Since Microsoft Office is one of the most popular business suites ever created, it's likely that you'll come across it several times (or constantly) in your personal or working life. These days, if you're employed in an office environment then it's very likely that you'll have to learn one or more programmes that make up the whole office suite.

As a basic introduction, the "core" programs are often considered to be Word, Excel, and Outlook. Word is for word processing and desktop publishing. This means that most businesses use it to write letters, or create flyers or signs used around the business, or to do an advertising mail merge, for example. It's also commonly used at home for similar tasks such as writing formal letters, or even creating invites to the kids' birthday party. It's a very flexible programme and well worth knowing, even if only the basics.

Excel is a spreadsheet program, though it's often used for many more tasks in the workplace. It can do powerful number-crunching and large spreadsheets that can reduce calculation time when conducting complex formulas. Examples of common use in an office environment are sales tallies, tax or profit/loss calculations, stock inventories and so on. Both Excel and Word can make use of Macros so that they can also work together. For example, if Excel sees a low number in a stock inventory spreadsheet, you can have an alert to load up another order request letter in Word.

Outlook is an email program, but besides just being used to send emails, it can be used to create groups (for example, sending an email only to management, or only to the sales team, in one go rather than typing in each individual's email address). It's also a handy contacts database that can be shared among people, so rather than everyone having a paper version that has to be consulted by each person, you can share contacts via virtual business cards and the like. It can also be used as a calendar and meeting planner that can again be shared with groups.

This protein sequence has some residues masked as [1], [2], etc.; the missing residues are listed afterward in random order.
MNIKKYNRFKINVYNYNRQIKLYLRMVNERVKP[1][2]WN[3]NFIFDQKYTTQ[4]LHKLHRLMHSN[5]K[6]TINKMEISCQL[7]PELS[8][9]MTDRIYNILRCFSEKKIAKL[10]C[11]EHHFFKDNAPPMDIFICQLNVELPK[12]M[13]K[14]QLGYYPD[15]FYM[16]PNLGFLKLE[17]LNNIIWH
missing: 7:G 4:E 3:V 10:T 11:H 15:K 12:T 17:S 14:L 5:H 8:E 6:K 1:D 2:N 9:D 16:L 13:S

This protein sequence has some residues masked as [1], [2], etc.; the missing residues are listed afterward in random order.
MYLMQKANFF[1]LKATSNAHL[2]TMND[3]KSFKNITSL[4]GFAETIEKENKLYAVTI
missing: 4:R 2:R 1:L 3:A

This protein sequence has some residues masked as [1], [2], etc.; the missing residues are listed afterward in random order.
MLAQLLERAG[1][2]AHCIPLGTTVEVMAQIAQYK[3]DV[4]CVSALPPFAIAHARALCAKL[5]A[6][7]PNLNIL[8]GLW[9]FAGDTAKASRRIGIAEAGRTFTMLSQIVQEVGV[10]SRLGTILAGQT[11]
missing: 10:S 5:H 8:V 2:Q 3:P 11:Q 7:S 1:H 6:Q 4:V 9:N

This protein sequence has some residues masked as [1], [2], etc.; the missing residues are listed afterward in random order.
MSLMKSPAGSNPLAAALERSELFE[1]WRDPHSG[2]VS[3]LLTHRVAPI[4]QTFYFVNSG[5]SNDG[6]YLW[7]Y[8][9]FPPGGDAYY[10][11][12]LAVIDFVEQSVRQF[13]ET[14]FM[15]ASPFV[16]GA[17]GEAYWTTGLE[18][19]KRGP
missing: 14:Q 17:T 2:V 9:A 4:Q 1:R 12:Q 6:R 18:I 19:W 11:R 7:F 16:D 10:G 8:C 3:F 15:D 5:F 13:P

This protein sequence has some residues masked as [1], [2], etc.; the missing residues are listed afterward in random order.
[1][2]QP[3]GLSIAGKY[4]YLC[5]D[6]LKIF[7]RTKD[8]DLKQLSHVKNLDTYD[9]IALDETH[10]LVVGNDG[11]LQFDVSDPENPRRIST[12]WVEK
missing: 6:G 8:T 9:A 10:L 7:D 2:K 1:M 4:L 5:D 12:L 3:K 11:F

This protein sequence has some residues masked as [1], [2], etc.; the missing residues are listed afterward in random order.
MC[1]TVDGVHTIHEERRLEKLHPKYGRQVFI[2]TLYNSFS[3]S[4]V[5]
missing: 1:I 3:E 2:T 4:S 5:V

This is the basic introduction to the "core" programmes of Microsoft Office. If you are an advanced user or just want to enhance your skillset, you could also include some of the lesser-known but equally useful programmes that also form part of Office. These include Visio, Access (for databases), PowerPoint (for presentations), and Project - for professional project management.

Whatever your level of experience or skill with the above list of Office programs, you'll certainly be able to find a training course for it - online or in person - at every level from advanced to the basics. If you want to 'get ahead' in office life, then Microsoft Office training is an investment that will repay you in the kind of roles you'll be able to get because of it.

Alternatively, if you're already employed in an office and want to improve your skills, ask your employer if they can enrol you on a course. They'll be delighted by your enthusiasm and new skills you can bring to the business by getting more out of Office in the office!